The editors of The New Anatomist have to be congratulated on putting together a complete issue on modern aspects of teaching gross anatomy (Volume 269 Number 2, April 2002). I do not know of any other anatomical society that has placed the focus on teaching aspects so effectively in their own journal. Despite the enormous range of topics under research in anatomy departments, it is the teaching of undergraduate, graduate, and medical students that is the unifying task of all anatomists.

I would like to support the concept that gross anatomy is still an essential basis for the clinical training of medical students (Aziz et al., 2002; Reidenberg and Laitman, 2002). For example, gross anatomy is the basis for most clinical work in the musculoskeletal system (Miller et al., 2002), and here the students learn that the “normal” is only the most common variation of the human body. Therefore, at the Medical School of Hannover, we have fixed all figures from our book on arterial variations (Lippert and Pabst, 1985) on the wall of the dissection room, so that the students are continuously motivated to compare the situation in the corpse with the frequency and pattern of arterial variations in humans in general. In the article by Drake et al. (2002), the enormous variations in total hours for macroscopic, microscopic, and neuroanatomy at medical schools in the United States are documented. It would be of great interest to compare these times with those in other countries and to correlate the results of the exams to these different hours of instruction.

A further aspect that we have repeatedly stressed (e.g., summarized in Pabst et al., 2001) is that we have to evaluate the anatomy courses not only at the end of the formal teaching program in anatomy but also at a much later date, e.g., at graduation (Miller et al., 2002) or after several years of clinical work in hospitals (Pabst et al., 2001). In the latter study, the gross anatomy course was graded by former students as the most important of all courses during the medical curriculum.

I have to point out, however, that there are major differences between countries that should be taken into account when comparing courses and methods of teaching anatomy. For instance, we have approximately 350 first year medical students, who do not have premedical college training that includes histology or comparative anatomy (Miller et al., 2002) but come straight from high school. Therefore, we believe a further important goal of the dissection course is to deal with topics of ethics, including death and dying, and coping with emotional reactions (Tschernig et al., 2000).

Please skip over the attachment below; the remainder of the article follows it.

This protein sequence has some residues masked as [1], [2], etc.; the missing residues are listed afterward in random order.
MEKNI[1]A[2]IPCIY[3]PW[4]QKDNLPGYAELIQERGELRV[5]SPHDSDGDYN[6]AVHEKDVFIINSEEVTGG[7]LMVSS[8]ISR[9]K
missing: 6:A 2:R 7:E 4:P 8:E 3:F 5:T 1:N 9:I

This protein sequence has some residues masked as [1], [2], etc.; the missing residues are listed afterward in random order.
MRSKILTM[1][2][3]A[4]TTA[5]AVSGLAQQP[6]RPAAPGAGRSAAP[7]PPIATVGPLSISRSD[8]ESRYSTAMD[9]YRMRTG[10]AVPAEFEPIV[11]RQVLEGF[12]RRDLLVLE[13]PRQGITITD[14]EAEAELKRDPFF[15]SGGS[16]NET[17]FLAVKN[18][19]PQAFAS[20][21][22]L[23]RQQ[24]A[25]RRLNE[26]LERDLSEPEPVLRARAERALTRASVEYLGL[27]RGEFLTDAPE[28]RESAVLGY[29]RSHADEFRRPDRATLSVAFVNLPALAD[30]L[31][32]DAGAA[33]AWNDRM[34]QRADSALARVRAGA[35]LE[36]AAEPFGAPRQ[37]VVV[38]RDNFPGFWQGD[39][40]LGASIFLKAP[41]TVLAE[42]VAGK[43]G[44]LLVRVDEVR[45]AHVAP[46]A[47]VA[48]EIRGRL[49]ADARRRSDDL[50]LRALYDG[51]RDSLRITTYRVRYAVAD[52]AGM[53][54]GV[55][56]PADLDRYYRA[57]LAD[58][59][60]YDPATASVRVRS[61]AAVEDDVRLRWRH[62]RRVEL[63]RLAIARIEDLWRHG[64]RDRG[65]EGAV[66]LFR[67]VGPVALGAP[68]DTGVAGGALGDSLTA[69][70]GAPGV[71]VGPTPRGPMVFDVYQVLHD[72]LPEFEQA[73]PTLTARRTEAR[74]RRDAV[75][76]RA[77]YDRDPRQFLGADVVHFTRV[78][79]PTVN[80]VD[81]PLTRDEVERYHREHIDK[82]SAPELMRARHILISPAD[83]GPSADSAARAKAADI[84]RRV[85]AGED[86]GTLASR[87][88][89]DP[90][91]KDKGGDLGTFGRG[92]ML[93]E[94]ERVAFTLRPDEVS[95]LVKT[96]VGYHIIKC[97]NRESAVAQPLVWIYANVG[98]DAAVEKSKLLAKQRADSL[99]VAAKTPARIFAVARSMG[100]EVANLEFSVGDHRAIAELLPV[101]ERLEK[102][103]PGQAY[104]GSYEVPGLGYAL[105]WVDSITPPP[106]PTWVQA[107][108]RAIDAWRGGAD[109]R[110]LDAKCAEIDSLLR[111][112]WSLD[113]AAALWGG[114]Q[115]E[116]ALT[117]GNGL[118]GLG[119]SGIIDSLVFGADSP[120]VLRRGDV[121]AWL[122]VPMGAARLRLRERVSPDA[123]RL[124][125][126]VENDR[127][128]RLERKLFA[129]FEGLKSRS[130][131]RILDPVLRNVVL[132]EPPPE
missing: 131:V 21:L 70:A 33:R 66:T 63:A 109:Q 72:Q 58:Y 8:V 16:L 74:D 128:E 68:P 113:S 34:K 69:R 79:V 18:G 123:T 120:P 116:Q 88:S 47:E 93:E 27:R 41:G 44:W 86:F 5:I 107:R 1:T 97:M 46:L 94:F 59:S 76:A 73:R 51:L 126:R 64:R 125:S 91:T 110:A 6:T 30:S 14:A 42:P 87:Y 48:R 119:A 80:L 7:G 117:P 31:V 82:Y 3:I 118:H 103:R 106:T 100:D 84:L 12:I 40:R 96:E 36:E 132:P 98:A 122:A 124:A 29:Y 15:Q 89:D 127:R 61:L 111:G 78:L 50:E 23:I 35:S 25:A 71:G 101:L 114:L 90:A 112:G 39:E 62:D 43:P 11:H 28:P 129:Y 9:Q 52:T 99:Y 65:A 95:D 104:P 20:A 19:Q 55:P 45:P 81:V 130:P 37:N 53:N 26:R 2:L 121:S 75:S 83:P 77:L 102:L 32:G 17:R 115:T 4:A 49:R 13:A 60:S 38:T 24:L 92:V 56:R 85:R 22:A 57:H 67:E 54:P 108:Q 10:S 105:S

One aspect that has only been mentioned in passing in the articles of the special issue of The New Anatomist is the inclusion of much more anatomy of the living, as this is the aspect all medical doctors are confronted with in their everyday routine. Therefore, not only pictures of gastroscopy or projections of organs onto the body surface were included in large numbers in a recent anatomy atlas (Putz and Pabst, 2001) but even more so in an interactive CD-ROM (Putz and Pabst, 2002), in which video sequences were integrated, e.g., on colonoscopy, bronchoscopy, or ultrasound of the heart valves. In Hannover, in parallel with the dissection course, students examine each other. Activities include measuring the range of motion of joints, marking the projection of all major organs on to the body surface, using the otoscope and ophthalmoscope, and also examining the abdomen by ultrasound (liver, spleen, and kidney). For this purpose, we obtained an obsolete ultrasound machine that was still sufficient for our purpose. The first-year medical students participate enthusiastically in such applied, clinically orientated anatomy courses. We would like to suggest that more anatomists take up this type of macroscopic anatomy in general, in addition to the other concepts outlined in The New Anatomist special April 2002 issue to improve gross anatomy teaching.


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